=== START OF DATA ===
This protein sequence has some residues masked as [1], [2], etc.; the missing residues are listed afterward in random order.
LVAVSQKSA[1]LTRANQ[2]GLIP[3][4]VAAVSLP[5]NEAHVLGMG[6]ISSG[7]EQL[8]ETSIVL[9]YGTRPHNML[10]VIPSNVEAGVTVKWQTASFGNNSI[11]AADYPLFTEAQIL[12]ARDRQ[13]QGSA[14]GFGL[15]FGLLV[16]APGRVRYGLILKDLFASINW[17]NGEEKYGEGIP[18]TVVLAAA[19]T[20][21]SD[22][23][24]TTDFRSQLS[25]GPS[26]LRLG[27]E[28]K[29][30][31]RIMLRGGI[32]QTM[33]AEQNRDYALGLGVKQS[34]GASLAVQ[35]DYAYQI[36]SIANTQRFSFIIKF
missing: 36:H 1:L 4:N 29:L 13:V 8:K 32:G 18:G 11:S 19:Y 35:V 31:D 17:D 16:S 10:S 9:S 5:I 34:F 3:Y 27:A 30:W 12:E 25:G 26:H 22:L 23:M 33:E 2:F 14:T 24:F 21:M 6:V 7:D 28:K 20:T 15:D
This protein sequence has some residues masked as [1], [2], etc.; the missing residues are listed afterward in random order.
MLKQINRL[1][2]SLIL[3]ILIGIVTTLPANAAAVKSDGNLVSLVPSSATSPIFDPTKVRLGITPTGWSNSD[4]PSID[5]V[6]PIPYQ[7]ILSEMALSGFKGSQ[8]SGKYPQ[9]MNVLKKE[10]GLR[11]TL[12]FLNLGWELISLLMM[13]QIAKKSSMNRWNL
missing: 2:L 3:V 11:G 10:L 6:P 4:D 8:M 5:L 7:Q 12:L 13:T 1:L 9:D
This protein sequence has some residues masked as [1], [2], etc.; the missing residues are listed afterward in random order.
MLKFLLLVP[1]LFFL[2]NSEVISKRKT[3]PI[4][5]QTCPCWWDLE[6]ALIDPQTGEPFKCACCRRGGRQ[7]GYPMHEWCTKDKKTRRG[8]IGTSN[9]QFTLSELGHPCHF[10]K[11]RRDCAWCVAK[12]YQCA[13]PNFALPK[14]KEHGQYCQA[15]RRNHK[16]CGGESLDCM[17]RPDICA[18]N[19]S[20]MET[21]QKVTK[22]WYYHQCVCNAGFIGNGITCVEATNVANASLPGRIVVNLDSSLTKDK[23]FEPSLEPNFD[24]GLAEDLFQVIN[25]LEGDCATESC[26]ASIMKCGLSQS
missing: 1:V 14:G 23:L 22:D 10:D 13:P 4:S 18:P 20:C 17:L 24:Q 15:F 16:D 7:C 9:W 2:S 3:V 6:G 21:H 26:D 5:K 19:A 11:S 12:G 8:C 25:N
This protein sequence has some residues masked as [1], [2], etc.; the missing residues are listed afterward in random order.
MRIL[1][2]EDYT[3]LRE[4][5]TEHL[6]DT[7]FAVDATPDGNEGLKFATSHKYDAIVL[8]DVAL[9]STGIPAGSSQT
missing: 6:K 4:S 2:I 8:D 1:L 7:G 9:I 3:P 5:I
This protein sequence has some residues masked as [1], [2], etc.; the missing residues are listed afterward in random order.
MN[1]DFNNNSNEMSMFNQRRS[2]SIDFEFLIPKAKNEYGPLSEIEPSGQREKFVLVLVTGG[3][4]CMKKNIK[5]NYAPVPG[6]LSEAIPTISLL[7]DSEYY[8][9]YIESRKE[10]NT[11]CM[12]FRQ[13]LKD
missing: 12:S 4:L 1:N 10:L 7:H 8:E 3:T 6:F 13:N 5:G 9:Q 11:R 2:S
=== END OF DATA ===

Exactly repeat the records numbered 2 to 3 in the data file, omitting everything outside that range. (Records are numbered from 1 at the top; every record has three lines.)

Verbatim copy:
This protein sequence has some residues masked as [1], [2], etc.; the missing residues are listed afterward in random order.
MLKQINRL[1][2]SLIL[3]ILIGIVTTLPANAAAVKSDGNLVSLVPSSATSPIFDPTKVRLGITPTGWSNSD[4]PSID[5]V[6]PIPYQ[7]ILSEMALSGFKGSQ[8]SGKYPQ[9]MNVLKKE[10]GLR[11]TL[12]FLNLGWELISLLMM[13]QIAKKSSMNRWNL
missing: 2:L 3:V 11:G 10:L 6:P 4:D 8:M 5:L 7:Q 12:L 13:T 1:L 9:D
This protein sequence has some residues masked as [1], [2], etc.; the missing residues are listed afterward in random order.
MLKFLLLVP[1]LFFL[2]NSEVISKRKT[3]PI[4][5]QTCPCWWDLE[6]ALIDPQTGEPFKCACCRRGGRQ[7]GYPMHEWCTKDKKTRRG[8]IGTSN[9]QFTLSELGHPCHF[10]K[11]RRDCAWCVAK[12]YQCA[13]PNFALPK[14]KEHGQYCQA[15]RRNHK[16]CGGESLDCM[17]RPDICA[18]N[19]S[20]MET[21]QKVTK[22]WYYHQCVCNAGFIGNGITCVEATNVANASLPGRIVVNLDSSLTKDK[23]FEPSLEPNFD[24]GLAEDLFQVIN[25]LEGDCATESC[26]ASIMKCGLSQS
missing: 1:V 14:G 23:L 22:D 10:D 13:P 4:S 18:P 20:C 17:L 24:Q 15:F 16:D 7:C 9:W 2:S 3:V 6:G 21:H 26:D 5:K 19:A 11:S 12:G 8:C 25:N